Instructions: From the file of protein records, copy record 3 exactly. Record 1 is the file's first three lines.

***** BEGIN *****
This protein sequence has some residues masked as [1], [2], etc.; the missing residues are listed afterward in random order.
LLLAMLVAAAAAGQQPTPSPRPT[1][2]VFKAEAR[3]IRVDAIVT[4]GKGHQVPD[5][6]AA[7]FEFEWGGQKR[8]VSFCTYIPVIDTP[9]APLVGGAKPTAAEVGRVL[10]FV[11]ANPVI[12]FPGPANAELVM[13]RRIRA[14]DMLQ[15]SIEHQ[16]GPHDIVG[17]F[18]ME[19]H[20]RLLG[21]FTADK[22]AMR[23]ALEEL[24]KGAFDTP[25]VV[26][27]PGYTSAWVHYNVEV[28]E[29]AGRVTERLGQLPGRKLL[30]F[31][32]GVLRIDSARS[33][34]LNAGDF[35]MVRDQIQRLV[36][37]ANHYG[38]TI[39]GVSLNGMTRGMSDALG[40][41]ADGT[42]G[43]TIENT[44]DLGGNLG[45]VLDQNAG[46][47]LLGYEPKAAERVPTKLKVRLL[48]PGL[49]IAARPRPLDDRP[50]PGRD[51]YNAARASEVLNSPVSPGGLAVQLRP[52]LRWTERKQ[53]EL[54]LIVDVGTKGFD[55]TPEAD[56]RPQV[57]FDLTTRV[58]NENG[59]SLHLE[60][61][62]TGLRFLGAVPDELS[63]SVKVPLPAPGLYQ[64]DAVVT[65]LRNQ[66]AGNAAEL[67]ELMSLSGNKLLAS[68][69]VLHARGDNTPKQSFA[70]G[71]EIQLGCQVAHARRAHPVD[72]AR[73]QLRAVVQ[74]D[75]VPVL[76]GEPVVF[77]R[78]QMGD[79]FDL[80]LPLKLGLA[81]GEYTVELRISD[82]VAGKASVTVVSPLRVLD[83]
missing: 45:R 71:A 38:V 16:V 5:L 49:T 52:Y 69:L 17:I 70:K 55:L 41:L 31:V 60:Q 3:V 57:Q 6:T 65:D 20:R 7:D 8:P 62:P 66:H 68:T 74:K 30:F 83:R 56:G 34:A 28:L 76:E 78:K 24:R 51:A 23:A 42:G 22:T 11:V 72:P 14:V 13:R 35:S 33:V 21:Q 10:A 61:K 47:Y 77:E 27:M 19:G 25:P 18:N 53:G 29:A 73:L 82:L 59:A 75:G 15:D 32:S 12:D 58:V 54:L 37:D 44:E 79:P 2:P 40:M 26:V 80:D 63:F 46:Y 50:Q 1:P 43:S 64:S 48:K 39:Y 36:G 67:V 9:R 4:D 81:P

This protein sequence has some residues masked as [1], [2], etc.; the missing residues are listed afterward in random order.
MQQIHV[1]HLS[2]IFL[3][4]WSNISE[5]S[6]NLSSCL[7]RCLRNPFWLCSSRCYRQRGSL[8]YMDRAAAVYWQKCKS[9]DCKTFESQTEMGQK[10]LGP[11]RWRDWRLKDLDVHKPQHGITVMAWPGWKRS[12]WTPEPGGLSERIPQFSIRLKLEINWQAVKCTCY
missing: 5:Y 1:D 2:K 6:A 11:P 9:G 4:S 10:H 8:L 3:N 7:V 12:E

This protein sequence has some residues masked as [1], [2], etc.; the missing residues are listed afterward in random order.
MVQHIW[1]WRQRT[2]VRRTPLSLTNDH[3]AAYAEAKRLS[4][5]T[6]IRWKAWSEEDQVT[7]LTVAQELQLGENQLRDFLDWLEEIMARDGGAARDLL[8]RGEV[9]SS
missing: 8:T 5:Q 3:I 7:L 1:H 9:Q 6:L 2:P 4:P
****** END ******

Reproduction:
This protein sequence has some residues masked as [1], [2], etc.; the missing residues are listed afterward in random order.
MVQHIW[1]WRQRT[2]VRRTPLSLTNDH[3]AAYAEAKRLS[4][5]T[6]IRWKAWSEEDQVT[7]LTVAQELQLGENQLRDFLDWLEEIMARDGGAARDLL[8]RGEV[9]SS
missing: 8:T 5:Q 3:I 7:L 1:H 9:Q 6:L 2:P 4:P